A 25-year-old male presents to the emergency department with headache, retro-orbital pain, and diplopia when gazing to the right. He had visited an urgent care clinic with right ear pain two weeks earlier and had received a short course of antibiotics. After some initial improvement, he became increasingly unwell before presenting today. Otoscopy reveals purulent discharge in the right ear canal and a CT scan demonstrates the findings seen here.
Image credit: @Oto-oto-rhino.
Answer: Pseudomonas aeruginosa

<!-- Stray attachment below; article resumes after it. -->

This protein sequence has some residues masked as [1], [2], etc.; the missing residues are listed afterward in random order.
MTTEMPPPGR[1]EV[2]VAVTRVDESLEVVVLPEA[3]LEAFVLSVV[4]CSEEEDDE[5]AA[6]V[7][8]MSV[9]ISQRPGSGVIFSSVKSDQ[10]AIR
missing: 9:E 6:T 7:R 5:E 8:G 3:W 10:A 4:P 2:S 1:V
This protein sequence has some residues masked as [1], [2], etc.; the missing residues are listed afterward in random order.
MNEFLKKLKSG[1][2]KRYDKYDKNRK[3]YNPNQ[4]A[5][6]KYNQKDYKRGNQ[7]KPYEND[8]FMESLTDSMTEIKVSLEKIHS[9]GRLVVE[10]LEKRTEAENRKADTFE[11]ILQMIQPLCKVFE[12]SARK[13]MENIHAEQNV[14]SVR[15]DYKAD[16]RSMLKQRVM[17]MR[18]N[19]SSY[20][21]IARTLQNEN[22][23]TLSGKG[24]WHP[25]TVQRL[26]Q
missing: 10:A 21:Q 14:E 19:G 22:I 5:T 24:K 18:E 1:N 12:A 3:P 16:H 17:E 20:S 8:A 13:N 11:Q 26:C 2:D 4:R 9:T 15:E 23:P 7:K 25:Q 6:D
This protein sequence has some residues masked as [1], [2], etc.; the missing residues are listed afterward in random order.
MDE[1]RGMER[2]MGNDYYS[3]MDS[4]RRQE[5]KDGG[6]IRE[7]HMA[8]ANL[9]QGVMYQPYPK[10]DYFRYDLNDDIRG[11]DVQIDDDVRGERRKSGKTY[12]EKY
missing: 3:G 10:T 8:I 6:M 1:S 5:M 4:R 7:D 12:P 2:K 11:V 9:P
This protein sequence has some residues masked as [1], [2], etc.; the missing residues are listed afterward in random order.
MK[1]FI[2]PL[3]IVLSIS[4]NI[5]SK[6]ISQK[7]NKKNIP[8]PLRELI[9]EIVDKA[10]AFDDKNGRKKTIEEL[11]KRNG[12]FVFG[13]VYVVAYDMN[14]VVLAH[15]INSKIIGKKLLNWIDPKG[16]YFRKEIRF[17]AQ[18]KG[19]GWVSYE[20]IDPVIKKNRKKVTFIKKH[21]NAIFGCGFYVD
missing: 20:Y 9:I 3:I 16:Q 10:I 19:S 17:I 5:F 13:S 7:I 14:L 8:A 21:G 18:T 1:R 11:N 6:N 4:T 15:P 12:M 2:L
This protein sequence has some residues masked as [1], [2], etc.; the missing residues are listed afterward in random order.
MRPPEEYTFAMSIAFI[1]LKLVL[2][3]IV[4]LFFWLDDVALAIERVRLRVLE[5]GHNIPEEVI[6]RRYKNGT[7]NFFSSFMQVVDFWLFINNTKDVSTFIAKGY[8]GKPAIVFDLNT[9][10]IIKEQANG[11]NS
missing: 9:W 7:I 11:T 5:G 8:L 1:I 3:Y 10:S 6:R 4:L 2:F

This patient’s findings are indicative of petrous apicitis, an infection of the petrous apex of the temporal bone, and a complication of otitis media. The condition is most often caused by Pseudomonas aeruginosa, and can present with retro-orbital pain, sixth nerve (lateral rectus) palsy, and otorrhea—a clinical triad known as Gradenigo’s syndrome. Treatment includes antibiotics targeting the offending organism, with surgical intervention typically reserved for infections associated with complications or that do not respond to the appropriate antibiotics.
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